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Living quarters in the front with dedicated space for hauling motorcycles or other “toys” in the back.
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Popular with small families and first-time RV drivers who want a little more room than a van. Comparable to driving a truck.
The smallest and nimblest of fully enclosed RVs. Drives like a van. Loves posing for Instagram.
A formal-sounding name for camper van, but just as photogenic.
Drivers should be comfortable driving bus-sized vehicles and dealing with parking limitations. Great for delivery.
If you can drive a truck, you can drive a truck camper. Makes roughing it significantly less rough.
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Long Island Sound is known for being a fantastic summer destination, and Rocky Neck State Park contributes to this reputation. The 710-acre park lies just 45 minutes south of Hartford and two hours east of New York City. It's not just a summer park, however, as visitors come year-round for hiking, fishing, and RV camping. There are many RV rentals in New London County for you to experience this place yourself, along with all of the other great parks near Rocky Neck. The soft sandy beaches, clear waters, hiking trails, and wildlife are sure to leave an impression.
The area now known as Rocky Neck State Park has long been recognized for its fantastic resources. Native Americans came to this place to take advantage of the abundant bounty of marine life that fed them, and European settlers would later do the same. Conservationists managed to pool enough money to purchase the land in 1931 and deed it to Connecticut as a state park. Many of the facilities were constructed by the Civilian Conservation Corps, including the impressive timber and stone Ellie Mitchell Pavilion, one of the landmarks that makes this park so unique.
Most visitors to Rocky Neck State Park arrive in the summer to take advantage of the white sandy beaches. With little rock to be found anywhere, the beach is perfect for sunbathing and sifting sand through your toes. On top of that, the protection offered by Long Island and Fishers Island give you some calm waters for cooling off in the ocean on a hot day. You’ll find typical beach facilities at Rocky Neck, including restrooms, showers, picnic areas, and a concession.
Rocky Neck State Park, despite its small size, has an extensive network of trails. Most of these trails are relatively flat and easy, though there are small hill climbs on some of them. For the most part, they're less than a mile in length but can be combined into larger circuits. You can walk around the entire park in a two-and-a-half-mile loop with great views of the river, under the shade of oak, hickory, and maple trees. More popular trails include historic Tony's Nose, the old Shipyard Trail, and Baker's Cave. You'll get a great glimpse of the glacial history that shaped this park and views of the salt marshes that provide a haven for herons, osprey, and swans.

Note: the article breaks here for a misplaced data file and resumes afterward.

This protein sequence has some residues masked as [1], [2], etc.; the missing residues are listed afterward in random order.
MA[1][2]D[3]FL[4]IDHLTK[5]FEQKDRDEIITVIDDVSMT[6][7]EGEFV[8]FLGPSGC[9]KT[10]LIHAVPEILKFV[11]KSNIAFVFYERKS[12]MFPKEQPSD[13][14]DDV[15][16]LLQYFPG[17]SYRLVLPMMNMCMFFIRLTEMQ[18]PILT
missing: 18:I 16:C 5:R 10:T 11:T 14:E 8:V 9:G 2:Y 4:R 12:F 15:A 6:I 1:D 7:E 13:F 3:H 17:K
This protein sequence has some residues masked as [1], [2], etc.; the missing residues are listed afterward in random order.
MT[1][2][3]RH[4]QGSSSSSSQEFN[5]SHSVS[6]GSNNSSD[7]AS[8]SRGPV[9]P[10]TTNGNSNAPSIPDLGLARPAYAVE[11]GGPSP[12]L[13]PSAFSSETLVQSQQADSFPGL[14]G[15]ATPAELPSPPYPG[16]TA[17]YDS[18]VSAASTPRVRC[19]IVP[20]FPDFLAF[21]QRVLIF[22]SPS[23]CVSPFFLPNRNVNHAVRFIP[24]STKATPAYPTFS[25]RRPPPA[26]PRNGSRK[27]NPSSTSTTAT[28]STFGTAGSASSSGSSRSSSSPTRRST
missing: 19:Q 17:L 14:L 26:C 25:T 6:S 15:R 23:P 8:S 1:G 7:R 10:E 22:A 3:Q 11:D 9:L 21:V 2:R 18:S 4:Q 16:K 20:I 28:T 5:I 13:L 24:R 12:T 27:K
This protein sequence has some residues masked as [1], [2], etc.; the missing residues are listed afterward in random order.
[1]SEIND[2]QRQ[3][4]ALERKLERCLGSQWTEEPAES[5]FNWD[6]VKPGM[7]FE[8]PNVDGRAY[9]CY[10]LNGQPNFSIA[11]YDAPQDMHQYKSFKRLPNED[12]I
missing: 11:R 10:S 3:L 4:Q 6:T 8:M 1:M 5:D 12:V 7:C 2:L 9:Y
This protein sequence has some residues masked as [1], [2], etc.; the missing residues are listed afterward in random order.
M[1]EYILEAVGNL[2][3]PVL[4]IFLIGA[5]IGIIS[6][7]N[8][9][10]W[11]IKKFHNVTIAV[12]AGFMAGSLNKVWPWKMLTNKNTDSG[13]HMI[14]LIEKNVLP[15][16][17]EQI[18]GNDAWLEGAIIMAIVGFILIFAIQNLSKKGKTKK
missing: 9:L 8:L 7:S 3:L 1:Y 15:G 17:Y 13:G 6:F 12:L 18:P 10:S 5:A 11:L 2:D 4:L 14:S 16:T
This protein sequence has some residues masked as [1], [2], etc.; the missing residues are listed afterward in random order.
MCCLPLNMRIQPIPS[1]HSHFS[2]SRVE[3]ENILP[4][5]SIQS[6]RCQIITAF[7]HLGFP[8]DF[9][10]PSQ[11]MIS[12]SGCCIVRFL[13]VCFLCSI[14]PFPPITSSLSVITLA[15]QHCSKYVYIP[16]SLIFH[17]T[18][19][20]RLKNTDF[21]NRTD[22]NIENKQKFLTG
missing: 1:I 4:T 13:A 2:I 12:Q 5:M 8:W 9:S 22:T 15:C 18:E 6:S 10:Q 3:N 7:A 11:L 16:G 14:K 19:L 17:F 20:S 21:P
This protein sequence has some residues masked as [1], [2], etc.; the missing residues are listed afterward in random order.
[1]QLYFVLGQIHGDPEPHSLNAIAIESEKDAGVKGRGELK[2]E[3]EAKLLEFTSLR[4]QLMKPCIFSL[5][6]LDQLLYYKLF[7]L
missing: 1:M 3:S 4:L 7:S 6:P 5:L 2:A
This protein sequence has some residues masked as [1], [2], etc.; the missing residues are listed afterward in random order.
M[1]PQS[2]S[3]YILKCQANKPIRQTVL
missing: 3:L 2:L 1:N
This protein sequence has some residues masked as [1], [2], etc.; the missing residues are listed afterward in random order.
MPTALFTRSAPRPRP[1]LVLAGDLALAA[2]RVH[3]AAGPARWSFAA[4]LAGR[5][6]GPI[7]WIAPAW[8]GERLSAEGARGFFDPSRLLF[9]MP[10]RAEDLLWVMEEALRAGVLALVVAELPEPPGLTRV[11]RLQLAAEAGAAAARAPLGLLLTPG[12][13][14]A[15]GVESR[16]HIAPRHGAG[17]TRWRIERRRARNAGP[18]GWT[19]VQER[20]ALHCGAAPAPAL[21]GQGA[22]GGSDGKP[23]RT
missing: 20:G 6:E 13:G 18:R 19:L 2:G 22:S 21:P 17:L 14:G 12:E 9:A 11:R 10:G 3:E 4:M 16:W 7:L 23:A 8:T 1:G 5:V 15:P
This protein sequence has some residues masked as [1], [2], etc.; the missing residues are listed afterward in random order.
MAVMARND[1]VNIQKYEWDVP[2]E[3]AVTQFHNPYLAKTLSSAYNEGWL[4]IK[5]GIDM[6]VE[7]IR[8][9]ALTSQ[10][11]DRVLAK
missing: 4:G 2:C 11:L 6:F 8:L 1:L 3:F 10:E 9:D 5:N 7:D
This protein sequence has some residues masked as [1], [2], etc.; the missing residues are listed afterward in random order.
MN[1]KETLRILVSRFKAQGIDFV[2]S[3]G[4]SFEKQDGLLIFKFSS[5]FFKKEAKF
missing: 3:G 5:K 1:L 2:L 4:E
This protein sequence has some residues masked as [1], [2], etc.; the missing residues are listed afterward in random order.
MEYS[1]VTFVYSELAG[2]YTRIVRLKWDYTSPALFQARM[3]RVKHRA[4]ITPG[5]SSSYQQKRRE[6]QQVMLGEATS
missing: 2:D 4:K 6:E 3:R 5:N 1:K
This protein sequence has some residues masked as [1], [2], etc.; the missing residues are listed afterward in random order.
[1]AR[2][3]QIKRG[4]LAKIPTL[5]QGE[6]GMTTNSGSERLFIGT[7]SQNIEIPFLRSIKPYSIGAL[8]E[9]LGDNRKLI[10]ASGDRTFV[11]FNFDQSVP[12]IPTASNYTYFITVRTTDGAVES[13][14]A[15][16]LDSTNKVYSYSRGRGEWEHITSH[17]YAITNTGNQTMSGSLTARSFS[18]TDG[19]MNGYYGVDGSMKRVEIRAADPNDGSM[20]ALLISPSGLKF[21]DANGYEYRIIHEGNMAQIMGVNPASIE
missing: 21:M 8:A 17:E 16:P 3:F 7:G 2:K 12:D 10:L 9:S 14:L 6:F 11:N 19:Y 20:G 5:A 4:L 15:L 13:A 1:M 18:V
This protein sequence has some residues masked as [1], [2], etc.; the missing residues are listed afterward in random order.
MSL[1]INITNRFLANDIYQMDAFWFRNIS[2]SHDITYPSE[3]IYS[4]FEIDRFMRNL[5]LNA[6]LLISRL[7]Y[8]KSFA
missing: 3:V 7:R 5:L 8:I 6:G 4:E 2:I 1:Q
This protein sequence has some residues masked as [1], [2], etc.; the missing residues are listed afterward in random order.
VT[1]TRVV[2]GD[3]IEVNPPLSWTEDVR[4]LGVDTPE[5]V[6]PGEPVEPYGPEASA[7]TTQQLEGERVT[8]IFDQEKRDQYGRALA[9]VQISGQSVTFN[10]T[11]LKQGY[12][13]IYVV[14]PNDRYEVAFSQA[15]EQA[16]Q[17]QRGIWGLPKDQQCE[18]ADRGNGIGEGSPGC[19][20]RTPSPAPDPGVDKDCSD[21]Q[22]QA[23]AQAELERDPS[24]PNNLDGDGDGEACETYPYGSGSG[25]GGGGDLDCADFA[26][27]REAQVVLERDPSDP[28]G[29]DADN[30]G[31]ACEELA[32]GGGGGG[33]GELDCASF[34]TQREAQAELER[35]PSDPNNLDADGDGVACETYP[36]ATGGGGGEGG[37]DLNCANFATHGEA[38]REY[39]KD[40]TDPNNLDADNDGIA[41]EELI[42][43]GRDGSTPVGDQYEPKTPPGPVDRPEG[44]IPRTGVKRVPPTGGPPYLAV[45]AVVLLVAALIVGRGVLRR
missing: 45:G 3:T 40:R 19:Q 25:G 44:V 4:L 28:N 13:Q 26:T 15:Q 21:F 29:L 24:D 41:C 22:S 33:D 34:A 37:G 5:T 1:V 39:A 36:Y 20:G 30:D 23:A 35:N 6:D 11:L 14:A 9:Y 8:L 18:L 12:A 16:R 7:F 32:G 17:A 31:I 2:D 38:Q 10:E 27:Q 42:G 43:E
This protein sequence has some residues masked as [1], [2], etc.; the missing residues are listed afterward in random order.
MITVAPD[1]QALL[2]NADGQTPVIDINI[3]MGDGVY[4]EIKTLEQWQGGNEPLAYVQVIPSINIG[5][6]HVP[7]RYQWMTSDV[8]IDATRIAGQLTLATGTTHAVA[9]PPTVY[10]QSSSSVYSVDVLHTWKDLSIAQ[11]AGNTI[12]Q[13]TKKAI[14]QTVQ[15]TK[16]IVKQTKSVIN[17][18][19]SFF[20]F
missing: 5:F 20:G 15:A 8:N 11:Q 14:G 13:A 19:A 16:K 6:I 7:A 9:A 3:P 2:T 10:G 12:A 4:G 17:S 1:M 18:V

Fishing is popular throughout the year for campers at Rocky Neck State Park. Crabbing is another very popular activity here in season. During summer, you can cast your line for bass, mackerel, and flounder from the fishing jetty. You'll be more than welcome to fish from the beach during colder months when the sunbathers and swimmers are absent.
The Rocky Neck State Park RV campground offers 135 sites in mixed settings of either shaded, wooded sites, or campsites in open areas with broader views. These are back-in only sites with a maximum RV length of 35 feet. An additional 23 sites are tent-only. Each site provides a fire ring and picnic table. The campground is made up of multiple loops next to the salt marshes and the abundant wildlife that lives there. You can’t directly access the hiking trails from the campground, but it’s just a short walk to the beach where you can then explore more of the park.
There are no RV hookups at the Rocky Neck State Park campground, but it does have a dump station and water taps throughout. RV campers also have access to the campground’s hot showers and flush toilets. Pets are prohibited in the campground due to park policy.
The campground at Rocky Neck State Park is wonderfully situated with convenient access to Interstate 95, making your exploration of the eastern seaboard a breeze. The little town of Niantic is right outside of the park and has a few gas stations for you to choose from. Waterford is just across the river from Niantic and is a great place to explore with a beautiful downtown area, concerts in the summer, and crafts fairs. This area is home to a large submarine fleet, and the Navy invites you to the Submarine Force Library and Museum, where you can tour an actual submarine. A short drive further east takes you to the infamous town of Mystic, Connecticut and the Mystic Seaport Museum, an East Coast landmark.
Seafood lovers are going to love this part of Connecticut, with plenty of options for lobster, crab, and clam chowder. You’ll be right in the middle of the New England versus Manhattan clam chowder rivalry. There are plenty of restaurants where you can get both here and decide for yourself. That's a big decision, though, so you may want to continue sampling different styles during your RV camping adventure. From Rocky Neck State Park, you’re two hours west of Boston and Cape Cod and two hours east of New York City – a great central location!